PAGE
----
In the play "The Tragedy of Doctor Faustus," Christopher Marlowe shows us that there are moral and ethical lines that one can cross in the pursuit of ones desires. The character of Doctor Faustus chooses an unmoral and unethical path to satisfy his lust for power and his addiction for knowledge. This ultimately leads to his undesirable demise. Morals and ethics are intertwined in that many of the actions we take and many of the decisions we make are based on what we believe to be right and wrong. .
In the beginning of the play the chorus immediately tells us that Faustus was an excellent student. They say, "The fruitful plot of scholorism graced, that shortly he was graced with Doctors name."1 Although he gets his doctorate in theology the chorus leads us to believe that he wants to know more. Faustus says himself, "Yet level at the end of every art."2 He is telling that he aims to know every art. This is a bold statement and seemingly impossible for a human, but there is nothing immoral or unethical in his desire.
In fact his ambition is admirable.
It doesn't take long, in the play, for Faustus to start making unethical decisions. When he is first introduced to us he is sitting in his study contemplating what he is going to make of his life. He takes an Aristotle-like approach to reach his conclusion. Through the use of reason he decides that magic will bring him the end he finds most desirable, and that end is total power. .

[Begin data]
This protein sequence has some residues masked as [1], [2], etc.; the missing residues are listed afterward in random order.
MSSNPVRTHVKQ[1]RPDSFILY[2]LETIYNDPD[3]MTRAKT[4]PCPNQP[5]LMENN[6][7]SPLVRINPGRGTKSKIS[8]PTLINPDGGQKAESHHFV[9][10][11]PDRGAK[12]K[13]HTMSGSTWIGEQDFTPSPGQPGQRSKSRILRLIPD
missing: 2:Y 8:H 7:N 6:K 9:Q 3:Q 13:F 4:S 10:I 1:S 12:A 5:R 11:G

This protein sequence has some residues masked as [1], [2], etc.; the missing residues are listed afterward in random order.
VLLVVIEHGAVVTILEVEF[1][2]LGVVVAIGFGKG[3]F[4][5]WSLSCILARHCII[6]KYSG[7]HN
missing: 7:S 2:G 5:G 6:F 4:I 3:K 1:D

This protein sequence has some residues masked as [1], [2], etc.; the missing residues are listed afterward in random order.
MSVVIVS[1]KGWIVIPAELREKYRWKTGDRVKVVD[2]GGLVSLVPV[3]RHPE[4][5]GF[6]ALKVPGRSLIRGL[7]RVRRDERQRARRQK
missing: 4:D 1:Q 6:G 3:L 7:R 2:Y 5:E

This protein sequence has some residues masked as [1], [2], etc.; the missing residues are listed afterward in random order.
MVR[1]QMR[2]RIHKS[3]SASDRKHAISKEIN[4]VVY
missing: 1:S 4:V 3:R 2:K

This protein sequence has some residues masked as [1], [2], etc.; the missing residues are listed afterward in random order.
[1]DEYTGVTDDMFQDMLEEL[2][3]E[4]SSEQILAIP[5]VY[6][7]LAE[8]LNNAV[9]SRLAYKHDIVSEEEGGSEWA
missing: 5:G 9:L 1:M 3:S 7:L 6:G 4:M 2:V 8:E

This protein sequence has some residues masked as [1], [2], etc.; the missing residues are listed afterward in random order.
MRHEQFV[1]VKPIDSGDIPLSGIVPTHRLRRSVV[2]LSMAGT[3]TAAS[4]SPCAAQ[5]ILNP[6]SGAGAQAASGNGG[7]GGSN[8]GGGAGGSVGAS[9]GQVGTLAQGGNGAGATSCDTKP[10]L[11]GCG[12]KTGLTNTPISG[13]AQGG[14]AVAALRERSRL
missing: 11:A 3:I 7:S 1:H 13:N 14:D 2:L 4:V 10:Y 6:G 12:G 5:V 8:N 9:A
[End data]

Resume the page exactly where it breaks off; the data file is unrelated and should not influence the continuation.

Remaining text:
"Of power, of honor, of omnipotence, is promised to the studious artisan! All things that move between the quiet poles shall be at my command A sound magician is a mighty god: Here, Faustus, try thy brains to gain a diety."3 .
The unethical decision to become a magician marks the turning point for Faustus. For the remainder of the play his greed drives him to make multiple immoral and unethical decisions in his attempt to become as powerful as a god.
In scene two, two scholars let us know that dealing with black magic is unethical and immoral.